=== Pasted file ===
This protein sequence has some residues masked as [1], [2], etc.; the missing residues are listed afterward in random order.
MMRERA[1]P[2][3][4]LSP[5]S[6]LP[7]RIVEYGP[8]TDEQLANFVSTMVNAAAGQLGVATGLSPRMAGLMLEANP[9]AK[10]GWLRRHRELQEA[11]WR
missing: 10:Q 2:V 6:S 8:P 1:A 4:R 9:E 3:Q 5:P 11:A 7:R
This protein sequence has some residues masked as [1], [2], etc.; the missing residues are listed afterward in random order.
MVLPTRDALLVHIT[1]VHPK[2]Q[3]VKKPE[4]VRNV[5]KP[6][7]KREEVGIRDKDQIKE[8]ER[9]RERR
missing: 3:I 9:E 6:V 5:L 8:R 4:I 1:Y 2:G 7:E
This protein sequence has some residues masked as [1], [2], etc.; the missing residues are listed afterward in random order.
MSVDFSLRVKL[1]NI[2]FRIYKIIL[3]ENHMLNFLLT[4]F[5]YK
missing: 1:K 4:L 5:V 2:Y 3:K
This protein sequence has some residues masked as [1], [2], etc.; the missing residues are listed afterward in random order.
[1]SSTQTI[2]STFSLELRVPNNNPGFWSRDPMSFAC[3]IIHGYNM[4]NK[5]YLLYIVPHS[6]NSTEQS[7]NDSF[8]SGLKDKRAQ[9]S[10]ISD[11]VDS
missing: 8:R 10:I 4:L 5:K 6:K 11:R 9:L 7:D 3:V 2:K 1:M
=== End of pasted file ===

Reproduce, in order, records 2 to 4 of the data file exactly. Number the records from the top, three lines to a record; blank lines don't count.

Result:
This protein sequence has some residues masked as [1], [2], etc.; the missing residues are listed afterward in random order.
MVLPTRDALLVHIT[1]VHPK[2]Q[3]VKKPE[4]VRNV[5]KP[6][7]KREEVGIRDKDQIKE[8]ER[9]RERR
missing: 3:I 9:E 6:V 5:L 8:R 4:I 1:Y 2:G 7:E
This protein sequence has some residues masked as [1], [2], etc.; the missing residues are listed afterward in random order.
MSVDFSLRVKL[1]NI[2]FRIYKIIL[3]ENHMLNFLLT[4]F[5]YK
missing: 1:K 4:L 5:V 2:Y 3:K
This protein sequence has some residues masked as [1], [2], etc.; the missing residues are listed afterward in random order.
[1]SSTQTI[2]STFSLELRVPNNNPGFWSRDPMSFAC[3]IIHGYNM[4]NK[5]YLLYIVPHS[6]NSTEQS[7]NDSF[8]SGLKDKRAQ[9]S[10]ISD[11]VDS
missing: 8:R 10:I 4:L 5:K 6:K 11:R 9:L 7:D 3:V 2:K 1:M